Therefore, it appears that abortion is a legally and morally questionable act. In order to rationalise it and support their respective positions, both pro-life and pro-choice groups have advanced their arguments. Roberts (2010, p.95) explains that proponents of legal abortion make a distinction between early and late abortions as a means to establishing whether it is wrong or not. In the former case, it is argued that the person was merely possible while in the latter scenario, there was already a person existing. This notion has been used by pro-choice groups to advocate for the legalization of early abortions while pro-life groups have continued to argue that all human life is valuable, whether it has been delivered into the world or not. Lee (2004, p.249) argues that there cannot be a realistic distinction between the time when a foetus comes into existence and when they become entitled to their own rights. He adds that the distinction established by the legal abortionists is highly arbitrary as it is primarily one of degrees of development. Callahan (2009, p.126) bolsters this argument arguing that despite being a feminist, she is of the view that the moral rights of a mother expand to include responsibility for the life growing in them, as it is also entitled to the same.

Therefore, it appears as if pro-life groups take an absolute stand advancing that abortion is both a moral and a legal wrong, despite its being legally permissible under certain conditions, while pro-choice groups try to draw legal and moral lines that are hard to define or agree upon. Scott (1989, p. 319) carries out a survey in which she determines that the moral beliefs of those who oppose abortion go toward strengthening their legal stance towards its being outlawed. Conversely, those who believe in a mother’s right to choice are more likely to favour legal abortion even where they harbour moral concerns. It is for this reason that an objective approach is advanced herein to support the argument that abortion is wrong. Boonin (2003, p.7) claims that abortion is morally permissible but that this should not mean that it cannot be criticized. It is my view that abortion is both morally impermissible and criticizable. Further, that it cannot be completely justified on legal grounds. Attempts to reconcile the prevailing moral and legal arguments simply add to the confusion and paradoxes. The objective approach proposed herein advances that each entity should have the opportunity to make their own choices, and for that they cannot be terminated before they can.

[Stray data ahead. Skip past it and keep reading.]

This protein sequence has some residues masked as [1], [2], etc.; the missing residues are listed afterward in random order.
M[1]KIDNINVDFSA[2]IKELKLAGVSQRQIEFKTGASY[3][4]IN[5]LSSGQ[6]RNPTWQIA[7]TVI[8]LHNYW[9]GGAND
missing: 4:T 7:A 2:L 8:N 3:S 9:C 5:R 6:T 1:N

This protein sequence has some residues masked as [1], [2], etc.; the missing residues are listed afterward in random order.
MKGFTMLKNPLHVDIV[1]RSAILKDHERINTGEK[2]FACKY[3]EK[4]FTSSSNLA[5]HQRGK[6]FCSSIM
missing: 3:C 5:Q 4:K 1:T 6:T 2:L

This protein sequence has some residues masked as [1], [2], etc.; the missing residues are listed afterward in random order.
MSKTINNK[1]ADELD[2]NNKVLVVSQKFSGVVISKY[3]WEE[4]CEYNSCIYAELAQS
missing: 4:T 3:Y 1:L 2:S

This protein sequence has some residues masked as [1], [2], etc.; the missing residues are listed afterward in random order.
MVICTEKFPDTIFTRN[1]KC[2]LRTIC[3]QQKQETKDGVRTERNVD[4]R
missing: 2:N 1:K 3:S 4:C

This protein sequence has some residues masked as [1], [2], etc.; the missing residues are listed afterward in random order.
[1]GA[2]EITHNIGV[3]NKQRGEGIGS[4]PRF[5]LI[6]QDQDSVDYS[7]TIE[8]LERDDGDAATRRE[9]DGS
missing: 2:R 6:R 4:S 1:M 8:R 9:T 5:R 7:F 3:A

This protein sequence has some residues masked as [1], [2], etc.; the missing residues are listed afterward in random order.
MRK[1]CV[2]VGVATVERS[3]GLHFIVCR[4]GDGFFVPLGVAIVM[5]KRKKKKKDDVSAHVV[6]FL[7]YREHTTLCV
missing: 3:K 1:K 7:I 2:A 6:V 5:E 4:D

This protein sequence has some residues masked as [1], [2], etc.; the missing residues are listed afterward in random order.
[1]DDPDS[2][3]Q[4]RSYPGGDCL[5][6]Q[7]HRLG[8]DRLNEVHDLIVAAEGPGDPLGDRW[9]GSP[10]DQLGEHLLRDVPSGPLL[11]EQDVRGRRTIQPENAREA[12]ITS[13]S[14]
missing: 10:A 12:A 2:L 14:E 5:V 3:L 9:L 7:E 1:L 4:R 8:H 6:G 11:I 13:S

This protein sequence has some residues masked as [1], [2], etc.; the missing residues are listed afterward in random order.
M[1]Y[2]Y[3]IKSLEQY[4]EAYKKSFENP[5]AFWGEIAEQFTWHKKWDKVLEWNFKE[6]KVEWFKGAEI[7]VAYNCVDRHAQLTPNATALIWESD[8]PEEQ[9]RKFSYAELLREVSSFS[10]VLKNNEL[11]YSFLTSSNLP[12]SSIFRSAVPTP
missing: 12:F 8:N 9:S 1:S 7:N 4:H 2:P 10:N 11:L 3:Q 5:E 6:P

This essay has briefly considered the legal and moral arguments advanced to determine whether abortion is wrong. However, both these approaches pose continuing difficulties. In light of that and without leaning to either inclinations, the view adopted herein is that abortion is wrong for taking away the foetus’ opportunity to live and exercise their own freedom of choice.
Works cited

Boonin, David. A defense of abortion. Cambridge: Cambridge University Press, 2003.
Callahan, Sydney ‘Abortion and the sexual agenda’ in White, James, E. Contemporary social problems. 9th Ed. Wadsworth: Cengage Learning, 2009.
Ebaugh, Helen Rose. (ed) Handbook of religion and social institutions. New York: Springer Science+Business Media, 2006.
Krieg, Sabine. Abortion in the United States of America. Scholarly paper. Grin Verlag: Germany, 1999.
Lee, Patrick and Robert, George, P. ‘The wrong of abortion’, in Cohen, Andrew, I. and Wellman, Christopher, H. Contemporary debates in applied ethics. Oxford: Blackwell Publishing, 2005.
Lee, Patrick. “The pro-life argument from substantial identity: A defence” Bioethics. Vol. 18, Issue 3. June (2004): pp. 249-263.
McKinnon, Barbara. Ethics: theory and contemporary issues-concise edition. Wadsworth: Cengage Learning, 2010.
Potts, Malcom, Diggory, Peter and Peel, John. Abortion. Cambridge: Cambridge University Press, 1977.
Roberts, Melinda. Abortion and the moral significance of merely possible persons: finding middle ground in hard cases. New York: Springer Science+Business Media, 2010.
Roe V. Wade 410 US 113 (1972)
Scott, Jacqueline. “Conflicting beliefs about abortion: legal approval and moral doubts” Social Psychology Quarterly. Vol. 52, Issue 4. December (1989): pp. 319-326.
Tamney, Joseph, Johnson, Stephen and Burton, Ronald. “The abortion controversy: conflicting beliefs and values in American society” Journal for the Scientific Study of Religion. Vol. 31, No. 1. (1992): pp. 32-46.